—Björn Dressel, Australian National University, Raul A. Sanchez Urribarri, La Trobe University, Alexander Stroh, University of Bayreuth
We are pleased to share with the scholarly community the publication of a special issue of the International Political Science Review – Informal Networks and Judicial Institutions: Comparative Perspectives (Vol. 39, No 5, 2018).
Throughout the world, judicial institutions – especially courts of last resort – have become central to political life. Yet, despite a growing body of scholarship, there is still considerable debate about how and why judges make decisions, and under what conditions courts protect rights and control power, across countries and over time.
Our understanding of judicial behaviour is usually based on theoretical models established in Western democracies that consider ideological, strategic and legal factors to be the main explanations of judicial decisions. Yet, as has become apparent, Western theory runs into difficulty in sociopolitical contexts where the legal environment is in flux, ideological fault lines are often non-existent and institutions are dysfunctional or ineffective. Moreover, even in the West traditional approaches to the study of courts are being questioned – as evidenced by this year’s debates surrounding Brett Kavanaugh’s nomination to the U.S. Supreme Court and the growing influence of the conservative movement beyond (or together with) ideology-driven agendas in different judiciaries around the world.
As we discussed in our contribution to the Annual Review of Law and Social Science (2017), and further elaborate in our recent Special Issue in the International Political Science Review, part of this gap can be filled by looking at the existence, role and relative effect of informal connections and networks on judicial institutions. We call this perspective informal judicial politics or relational approach to judicial decision-making.
As is the case in other areas of political life, formal and informal judicial practices are often closely entwined – in general, personal interactions matter to how institutions function. A range of works by judicial politics and socio-legal scholars have recognized that judges are embedded in a social milieu, and that this has meaningful implications for judicial behavior. This line of work draws attention to how judges participate in circles of social interaction (networks), among them the judicial hierarchy, political actors, trusted friends, family members, moral advisors and pressure groups. These networks often generate a host of phenomena of interest to comparative constitutionalists and scholars of judicial politics. A relational approach can illuminate how informal networks influence such factors as (a) appointments, discipline and promotion of judges; (b) support for, or resistance to, judicial and legal reform; (c) decision making in highly political cases; and (d) ultimately judicial independence and the legitimacy of courts. Moreover, it has powerful implications for broader discussions about constitutionalism and the rule of law.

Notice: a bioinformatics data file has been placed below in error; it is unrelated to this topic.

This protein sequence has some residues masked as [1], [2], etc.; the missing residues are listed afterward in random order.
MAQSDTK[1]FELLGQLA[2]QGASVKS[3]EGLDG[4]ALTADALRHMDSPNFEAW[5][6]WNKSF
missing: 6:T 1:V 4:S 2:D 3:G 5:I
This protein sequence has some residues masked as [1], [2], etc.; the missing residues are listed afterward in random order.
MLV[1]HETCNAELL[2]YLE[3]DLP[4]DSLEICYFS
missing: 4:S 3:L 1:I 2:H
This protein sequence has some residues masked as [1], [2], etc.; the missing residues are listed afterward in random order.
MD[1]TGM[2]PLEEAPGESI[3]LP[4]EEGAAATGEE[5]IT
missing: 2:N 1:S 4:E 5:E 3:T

Of course, a relational perspective raises significant challenges for data collection, analysis and dissemination. Social Network Analysis (SNA) is the prevalent approach to measuring and analysing relational data, but there are other methods that can be used for studying informal networks and judicial dynamics. The articles in the Special Issue include detailed descriptions in historical perspective of patronage networks within the Mexican Federal Judiciary (by Andrea Pozas-Loyo and Julio Rios-Figueroa) and more recently in Ukraine (by Alexei Trochev); economic exchanges between judges and lawyers in contemporary China (by Ling Li); and decisions in high-profile cases by the Philippine Supreme Court (by Bjoern Dressel and Tomoo Inoue), courts in Southern Africa (by Peter Brett), and Benin’s Constitutional Court (by Alexander Stroh). These analyses paint highly complex pictures, not only of the types of networks to which judges belong but also of how varied their effects on actual judicial decisions, on judicial autonomy, and on the legitimacy of the judiciary as an institution.
Drawing attention to new scholarship on judicial politics, in Informal Networks and Judicial Institutions: Comparative Perspectives we offer new perspectives on how courts operate in a variety of contexts. We hope this will help generate additional discussion in this important area of scholarship.